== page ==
The drivers slowly rolled up to the testing lanes at the VEIP facility in Forest Hill on Wednesday, but rather than getting an inspection of the emissions from their vehicles, the occupants were being tested themselves to confirm if they have COVID-19, the respiratory disease caused by the novel coronavirus.
The facility on Robin Circle is one of three Vehicle Emissions Inspection Program stations, along with those in Glen Burnie and Charles County, that opened for COVID-19 testing Wednesday.
The sites are not open for the general public — people must make an appointment to get a test and can only do so after a health care provider determines they meet the criteria for one and issues an order for testing, according to the Maryland Department of Health.
"We are focused on testing people who really need it and by using these sites, we can allow them to be tested away from busy emergency rooms, urgent care centers and physicians’ offices,” Fran Phillips, the state’s deputy secretary of public health, said in a statement.
“People with no symptoms or who are mildly ill do not need testing," Phillips added. "Most people who get this virus can recover at home with rest, fluids and over-the-counter fever reducers.”
The process for testing, in that only patients who have been referred by a physician can get a test, is the same process used by University of Maryland Upper Chesapeake Health when the health system started drive-up testing in the parking lot of Upper Chesapeake Medical Center in Bel Air on March 13, according to UCH spokesperson Martha Mallonee.
The Bel Air hospital is one of two in Harford County operated by UCH; Harford Memorial Hospital in Havre de Grace is the second.
Upper Chesapeake Health is operating the testing program at the Forest Hill VEIP station in partnership with the Harford County Health Department. Testing is available Monday, Wednesday and Thursday from 11 a.m. to 3 p.m.; the VEIP facility is at 1631 Robin Circle.
“We’re just so appreciative to be a part of the testing and to be partnering with Upper Chesapeake and the Maryland Department of Health,” Molly Mraz, a spokesperson for the county health department, said while at the testing facility Wednesday afternoon.
Harford County has 34 confirmed cases of COVID-19 as of Wednesday morning; there have not been any deaths from the disease, which can be fatal, in Harford yet, according to Mraz. There were 1,985 confirmed cases throughout Maryland as of Wednesday, she said.
Patients turned into the VEIP facility driveway where they were greeted by an Upper Chesapeake Health representative who wore a face mask as he talked with the driver. Maryland State Police troopers, who were in their patrol vehicles with the emergency lights flashing, also were on hand near the facility entrance.
Local media had been invited to observe the testing process, but patients could not talk with reporters while at the VEIP site, as state health officials had emphasized ahead of time the need to protect patient privacy in accordance with federal HIPPA laws.
The patients proceeded to the testing area where nurses with UCH’s HealthLink Community Outreach checked them in and administered the tests using nasal swabs while patients remained in their vehicles. The nurses were wearing protective gear such as face masks, gloves and gowns over their clothing.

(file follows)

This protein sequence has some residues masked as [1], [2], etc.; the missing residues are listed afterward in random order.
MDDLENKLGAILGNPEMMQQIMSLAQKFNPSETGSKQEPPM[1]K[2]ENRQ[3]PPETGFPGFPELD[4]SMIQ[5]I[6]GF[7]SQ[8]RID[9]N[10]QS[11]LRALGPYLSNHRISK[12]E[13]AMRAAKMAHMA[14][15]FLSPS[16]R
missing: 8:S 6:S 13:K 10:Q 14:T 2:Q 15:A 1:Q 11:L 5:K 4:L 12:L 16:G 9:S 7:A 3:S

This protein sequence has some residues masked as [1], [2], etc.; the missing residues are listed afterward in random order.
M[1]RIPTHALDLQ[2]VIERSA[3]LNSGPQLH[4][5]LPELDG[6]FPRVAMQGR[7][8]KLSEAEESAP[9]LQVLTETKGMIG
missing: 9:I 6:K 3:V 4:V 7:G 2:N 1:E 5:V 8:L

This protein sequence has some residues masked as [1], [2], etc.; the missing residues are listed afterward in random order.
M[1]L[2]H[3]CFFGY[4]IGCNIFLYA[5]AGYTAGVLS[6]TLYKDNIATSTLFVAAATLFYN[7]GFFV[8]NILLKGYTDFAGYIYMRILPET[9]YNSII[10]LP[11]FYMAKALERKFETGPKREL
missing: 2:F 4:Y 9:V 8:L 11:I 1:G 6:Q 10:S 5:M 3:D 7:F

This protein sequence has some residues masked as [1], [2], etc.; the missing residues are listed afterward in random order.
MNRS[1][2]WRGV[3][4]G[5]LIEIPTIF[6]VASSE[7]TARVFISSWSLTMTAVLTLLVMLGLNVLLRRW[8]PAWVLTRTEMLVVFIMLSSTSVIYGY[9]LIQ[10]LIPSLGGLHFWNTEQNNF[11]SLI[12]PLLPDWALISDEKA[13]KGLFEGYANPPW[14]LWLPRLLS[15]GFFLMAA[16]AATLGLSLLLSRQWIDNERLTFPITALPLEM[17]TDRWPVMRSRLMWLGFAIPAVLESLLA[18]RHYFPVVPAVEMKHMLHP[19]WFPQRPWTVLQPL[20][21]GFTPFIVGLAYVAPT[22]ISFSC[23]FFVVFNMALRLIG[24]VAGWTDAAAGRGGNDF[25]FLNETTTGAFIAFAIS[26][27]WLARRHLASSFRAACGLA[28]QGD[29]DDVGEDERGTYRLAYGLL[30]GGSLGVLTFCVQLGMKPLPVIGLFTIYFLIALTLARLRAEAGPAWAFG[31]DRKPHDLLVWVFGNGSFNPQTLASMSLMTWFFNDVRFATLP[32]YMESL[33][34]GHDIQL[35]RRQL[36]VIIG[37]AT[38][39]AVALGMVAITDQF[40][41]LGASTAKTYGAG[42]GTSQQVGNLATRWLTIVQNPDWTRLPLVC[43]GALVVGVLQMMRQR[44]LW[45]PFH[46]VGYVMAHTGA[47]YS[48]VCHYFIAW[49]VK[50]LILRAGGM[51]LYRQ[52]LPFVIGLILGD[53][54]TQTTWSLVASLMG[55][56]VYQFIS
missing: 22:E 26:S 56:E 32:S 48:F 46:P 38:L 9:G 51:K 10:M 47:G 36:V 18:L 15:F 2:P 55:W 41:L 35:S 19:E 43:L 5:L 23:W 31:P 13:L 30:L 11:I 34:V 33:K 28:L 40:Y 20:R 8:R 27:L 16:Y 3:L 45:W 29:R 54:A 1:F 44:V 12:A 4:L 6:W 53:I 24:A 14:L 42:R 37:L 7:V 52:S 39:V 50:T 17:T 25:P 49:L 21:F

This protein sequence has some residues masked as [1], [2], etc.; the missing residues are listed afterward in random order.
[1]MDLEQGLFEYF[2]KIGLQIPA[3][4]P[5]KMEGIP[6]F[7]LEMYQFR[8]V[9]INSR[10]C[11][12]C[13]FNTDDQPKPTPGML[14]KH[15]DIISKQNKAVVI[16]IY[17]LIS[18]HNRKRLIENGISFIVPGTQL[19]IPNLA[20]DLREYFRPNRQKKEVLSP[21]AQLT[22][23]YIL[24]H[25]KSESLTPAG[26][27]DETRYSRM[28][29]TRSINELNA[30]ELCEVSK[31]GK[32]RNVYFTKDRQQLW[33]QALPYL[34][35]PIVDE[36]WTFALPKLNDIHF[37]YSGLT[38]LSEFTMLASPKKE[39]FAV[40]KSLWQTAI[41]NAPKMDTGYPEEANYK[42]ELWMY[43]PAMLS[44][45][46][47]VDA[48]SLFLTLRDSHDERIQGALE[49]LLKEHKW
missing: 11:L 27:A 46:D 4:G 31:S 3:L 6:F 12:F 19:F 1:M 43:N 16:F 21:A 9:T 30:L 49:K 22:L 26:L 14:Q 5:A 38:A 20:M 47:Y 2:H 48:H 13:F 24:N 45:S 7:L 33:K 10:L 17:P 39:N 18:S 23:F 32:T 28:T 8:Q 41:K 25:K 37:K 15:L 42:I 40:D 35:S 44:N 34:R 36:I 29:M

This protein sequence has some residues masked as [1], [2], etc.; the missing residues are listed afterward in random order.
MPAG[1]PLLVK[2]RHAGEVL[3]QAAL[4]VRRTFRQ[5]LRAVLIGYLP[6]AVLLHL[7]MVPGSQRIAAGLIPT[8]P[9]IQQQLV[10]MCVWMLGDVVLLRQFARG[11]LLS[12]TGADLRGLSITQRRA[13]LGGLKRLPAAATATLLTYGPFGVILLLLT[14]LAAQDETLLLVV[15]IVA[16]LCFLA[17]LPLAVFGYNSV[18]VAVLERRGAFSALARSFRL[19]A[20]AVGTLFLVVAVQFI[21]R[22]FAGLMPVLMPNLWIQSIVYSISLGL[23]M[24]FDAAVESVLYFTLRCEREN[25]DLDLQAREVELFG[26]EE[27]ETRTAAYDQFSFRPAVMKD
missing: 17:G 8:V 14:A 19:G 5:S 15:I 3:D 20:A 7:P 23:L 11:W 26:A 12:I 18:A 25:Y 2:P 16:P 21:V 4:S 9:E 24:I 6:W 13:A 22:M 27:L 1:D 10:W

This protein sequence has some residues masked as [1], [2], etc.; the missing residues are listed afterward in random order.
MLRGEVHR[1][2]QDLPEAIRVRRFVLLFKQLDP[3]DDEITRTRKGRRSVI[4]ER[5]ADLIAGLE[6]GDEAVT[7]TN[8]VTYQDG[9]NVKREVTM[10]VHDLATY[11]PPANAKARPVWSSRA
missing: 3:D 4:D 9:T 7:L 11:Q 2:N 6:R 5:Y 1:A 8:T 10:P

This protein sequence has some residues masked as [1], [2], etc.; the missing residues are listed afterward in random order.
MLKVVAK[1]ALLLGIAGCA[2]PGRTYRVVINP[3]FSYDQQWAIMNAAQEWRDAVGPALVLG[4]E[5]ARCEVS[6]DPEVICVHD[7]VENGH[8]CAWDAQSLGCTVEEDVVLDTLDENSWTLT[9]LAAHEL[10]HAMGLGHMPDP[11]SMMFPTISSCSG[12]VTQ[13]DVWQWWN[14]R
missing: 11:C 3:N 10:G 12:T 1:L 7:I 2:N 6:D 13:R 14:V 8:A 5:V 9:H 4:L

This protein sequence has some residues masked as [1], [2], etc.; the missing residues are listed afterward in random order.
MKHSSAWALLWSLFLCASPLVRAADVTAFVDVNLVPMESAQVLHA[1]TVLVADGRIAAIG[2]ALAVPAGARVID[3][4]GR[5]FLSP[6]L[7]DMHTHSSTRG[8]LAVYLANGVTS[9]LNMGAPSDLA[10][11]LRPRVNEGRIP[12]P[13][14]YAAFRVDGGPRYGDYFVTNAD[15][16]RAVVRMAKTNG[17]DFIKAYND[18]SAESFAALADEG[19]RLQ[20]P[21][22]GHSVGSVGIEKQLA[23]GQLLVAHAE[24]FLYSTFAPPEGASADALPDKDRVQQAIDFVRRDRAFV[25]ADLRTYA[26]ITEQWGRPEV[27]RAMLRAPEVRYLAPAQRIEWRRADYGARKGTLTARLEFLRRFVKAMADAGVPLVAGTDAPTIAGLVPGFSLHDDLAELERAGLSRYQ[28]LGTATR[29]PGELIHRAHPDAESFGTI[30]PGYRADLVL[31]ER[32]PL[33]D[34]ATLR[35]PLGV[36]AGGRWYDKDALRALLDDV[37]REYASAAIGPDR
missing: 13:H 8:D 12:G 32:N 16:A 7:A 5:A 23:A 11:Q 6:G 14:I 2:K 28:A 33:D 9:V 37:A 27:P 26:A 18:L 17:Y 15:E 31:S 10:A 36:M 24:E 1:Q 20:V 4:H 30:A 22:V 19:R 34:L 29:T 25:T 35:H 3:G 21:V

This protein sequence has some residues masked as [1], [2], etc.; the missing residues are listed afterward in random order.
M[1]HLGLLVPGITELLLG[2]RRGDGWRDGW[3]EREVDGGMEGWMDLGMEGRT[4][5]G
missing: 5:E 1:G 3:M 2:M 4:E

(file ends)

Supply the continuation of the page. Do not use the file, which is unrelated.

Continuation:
They took off their gloves, rubbed their hands with sanitizer and put on new gloves between each test. Mallonee, who also was on site Wednesday, noted the nurses could not remove the rest of their gear while testing was happening, though.
Mallonee emphasized that patients must have approval from a physician, either in private practice or at a ChoiceOne urgent care clinic, before getting a COVID-19 test through Upper Chesapeake Health. ChoiceOne, which has clinics in Aberdeen, Fallston and Forest Hill, is part of the UCH system.
Doctors make their assessments based on each patient’s symptoms and whether they have other underlying health issues that make them more vulnerable to the novel coronavirus, plus other factors such as where they work and their travel history, according to Mallonee. COVID-19, which originated in Wuhan, China, has become a global pandemic.
The doctor then sets up the appointment for testing. The test is conducted and the sample is sent to a lab for analysis — it takes three to 10 days before results are available. The lab then sends the test results to the physician, according to Mallonee, who noted Upper Chesapeake is “really just an extension of the doctor’s office” in terms of testing.
People can visit umuch.org/veiptesting for more information about the coronavirus tests, as well as how UCH is handling the pandemic.
The county health department keeps up to date with confirmed COVID-19 cases through the National Electronic Disease Surveillance System, or NEDSS. Electronic reports from various labs are entered into NEDSS, and health department nurses check if anyone who has tested positive for the disease is a Harford County resident. The state, as well as local health officials, check NEDSS daily and update the number of cases each morning, according to Mraz.
Upper Chesapeake has implemented significant restrictions on visitation at its hospitals, the same as other hospitals in the University of Maryland Medical System and other health systems around the state and nation, plus UMMS instituted a two-week delay of elective surgeries and “routine, non-urgent” medical appointments at its facilities to help slow the spread of coronavirus.
The health system is working to facilitate communication between patients and their loved ones through multiple electronic devices while patients stay in the hospitals, Mallonee noted Wednesday.
She said the drive-up COVID-19 testing program is a way to keep people who could be infected with the disease out of the hospital.
“The real goal is to make sure everyone is safe,” Mallonee said.